# Now find the indices where the cycle = 1 and the field = 0 using a logical AND statement:
spec_slice = np.logical_and(desired_cycle, desired_field)
# We will use the same approach to find the position indices
# corresponding to the row index of 3 and colum index of 2:
pos_dim_names = px.hdf_utils.get_attr(h5_pos_ind,'labels')
x_col_ind = np.where(pos_dim_names == 'X')[0][0]
y_col_ind = np.where(pos_dim_names == 'Y')[0][0]
desired_x = h5_pos_ind[:, x_col_ind] == 2
desired_y = h5_pos_ind[:, y_col_ind] == 3
pos_slice = np.logical_and(desired_x, desired_y)
# Now use the spectroscopic and position slice arrays to slice the 2D dataset:
data_vec = h5_main[pos_slice, :][:, spec_slice]
print('Sliced data is of shape:', data_vec.shape)
#########################################################################
# Note that the sliced data is effectively one dimensional since the spectroscopic dimensions were flattened to a
# single dimension.
#
# Now that we have the data we are interested in, all we need to do is reshape the vector to the expected 2D
# spectrogram shape. We still have to be careful about the order of the indices for reshaping the vector to the
# 2D matrix. Note that in python, we specify the slower axis before the faster axis in the reshape command.
# Reshape this dataset to the 2D spectrogram that we desire:
# For this we need to find the size of the data in the DC_offset and Frequency dimensions:
dc_dim_ind = np.where(spec_dim_names == 'DC_Offset')[0][0]
# Find the row correspoding to field in the same way:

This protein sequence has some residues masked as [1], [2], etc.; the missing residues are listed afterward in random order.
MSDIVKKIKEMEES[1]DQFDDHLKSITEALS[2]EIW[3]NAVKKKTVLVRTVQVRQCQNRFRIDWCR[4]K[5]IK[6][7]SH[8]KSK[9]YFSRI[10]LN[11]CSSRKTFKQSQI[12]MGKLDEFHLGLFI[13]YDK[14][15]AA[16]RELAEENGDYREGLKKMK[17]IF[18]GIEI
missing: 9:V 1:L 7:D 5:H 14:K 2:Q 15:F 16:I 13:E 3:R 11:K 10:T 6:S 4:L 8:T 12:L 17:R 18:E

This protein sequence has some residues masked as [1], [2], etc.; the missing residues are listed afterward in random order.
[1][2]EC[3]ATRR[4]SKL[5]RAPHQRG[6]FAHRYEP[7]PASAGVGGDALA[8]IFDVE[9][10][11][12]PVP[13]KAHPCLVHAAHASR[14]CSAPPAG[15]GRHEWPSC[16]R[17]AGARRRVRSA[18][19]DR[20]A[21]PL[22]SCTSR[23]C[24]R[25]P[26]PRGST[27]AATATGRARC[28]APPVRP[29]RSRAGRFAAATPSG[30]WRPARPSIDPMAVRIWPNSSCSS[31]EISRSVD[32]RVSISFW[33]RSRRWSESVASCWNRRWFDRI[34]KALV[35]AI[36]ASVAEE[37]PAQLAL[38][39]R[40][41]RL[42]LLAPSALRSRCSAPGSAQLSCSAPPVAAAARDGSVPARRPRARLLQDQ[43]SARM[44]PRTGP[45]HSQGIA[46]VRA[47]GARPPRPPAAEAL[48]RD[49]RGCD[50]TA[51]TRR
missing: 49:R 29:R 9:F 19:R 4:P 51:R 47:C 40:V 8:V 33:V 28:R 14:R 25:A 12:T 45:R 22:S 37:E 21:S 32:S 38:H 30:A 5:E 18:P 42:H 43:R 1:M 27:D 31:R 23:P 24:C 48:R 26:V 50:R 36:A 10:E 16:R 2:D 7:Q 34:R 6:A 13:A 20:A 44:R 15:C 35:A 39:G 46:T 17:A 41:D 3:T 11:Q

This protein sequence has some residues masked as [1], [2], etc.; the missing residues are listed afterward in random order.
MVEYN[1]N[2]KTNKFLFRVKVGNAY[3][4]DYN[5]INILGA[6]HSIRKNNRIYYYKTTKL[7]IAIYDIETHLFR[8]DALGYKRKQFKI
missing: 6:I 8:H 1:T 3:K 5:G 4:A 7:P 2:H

freq_dim_ind = np.where(spec_dim_names == 'Frequency')[0][0]
dc_dim_size = spec_dim_sizes[dc_dim_ind]
freq_dim_size = spec_dim_sizes[freq_dim_ind]
# Since we know that the DC offset varies slower than the frequency, we reshape the
# the data vector by (dc_dim_size, freq_dim_size)
print('We need to reshape the vector by the tuple:', (dc_dim_size, freq_dim_size))
#########################################################################
# The dimensions in the ancillary datasets may or may not be arranged from fastest to slowest even though that is
# part of the requirements. We can still account for this. In the event that we don't know the order in which to
# reshape the data vector because we don't know which dimension varies faster than the other(s), we would need to
# sort the dimensions by how fast their indices change. Fortuantely, pycroscopy has a function called `px.hdf_utils.
# get_sort_order` that does just this. Knowing the sort order, we can easily reshape correctly in an automated manner.
# We will do this below
# Sort the spectroscopic dimensions by how fast their indices changes (fastest --> slowest)
spec_sort_order = px.hdf_utils.get_sort_order(h5_spec_ind)
print('Spectroscopic dimensions arranged as is:\n',
spec_dim_names)
print('Dimension indices arranged from fastest to slowest:',
spec_sort_order)
print('Dimension namess now arranged from fastest to slowest:\n',
spec_dim_names[spec_sort_order])
if spec_sort_order[dc_dim_ind] > spec_sort_order[freq_dim_ind]:
spectrogram_shape = (dc_dim_size, freq_dim_size)
else:
spectrogram_shape = (freq_dim_size, dc_dim_size)
print('We need to reshape the vector by the tuple:', spectrogram_shape)
# Reshaping from 1D to 2D:
spectrogram2 = np.reshape(np.squeeze(data_vec), spectrogram_shape)
#########################################################################
# Now that the spectrogram is indeed two dimensional, we can visualize it
# Now the spectrogram is of order (DC_Offset x frequency)
fig, axis = plt. subplots()
axis.imshow(np.abs(spectrogram2), origin='lower')
axis.set_xlabel('Frequency Index')
axis.set_ylabel('DC Offset Index')
axis.set_title('Spectrogram Amplitude');
#########################################################################
# Close and delete the h5_file
h5_file.close()
os.remove(h5_path)
Supports Markdown
0% or .
You are about to add 0 people to the discussion. Proceed with caution.
Finish editing this message first!
Please register or to comment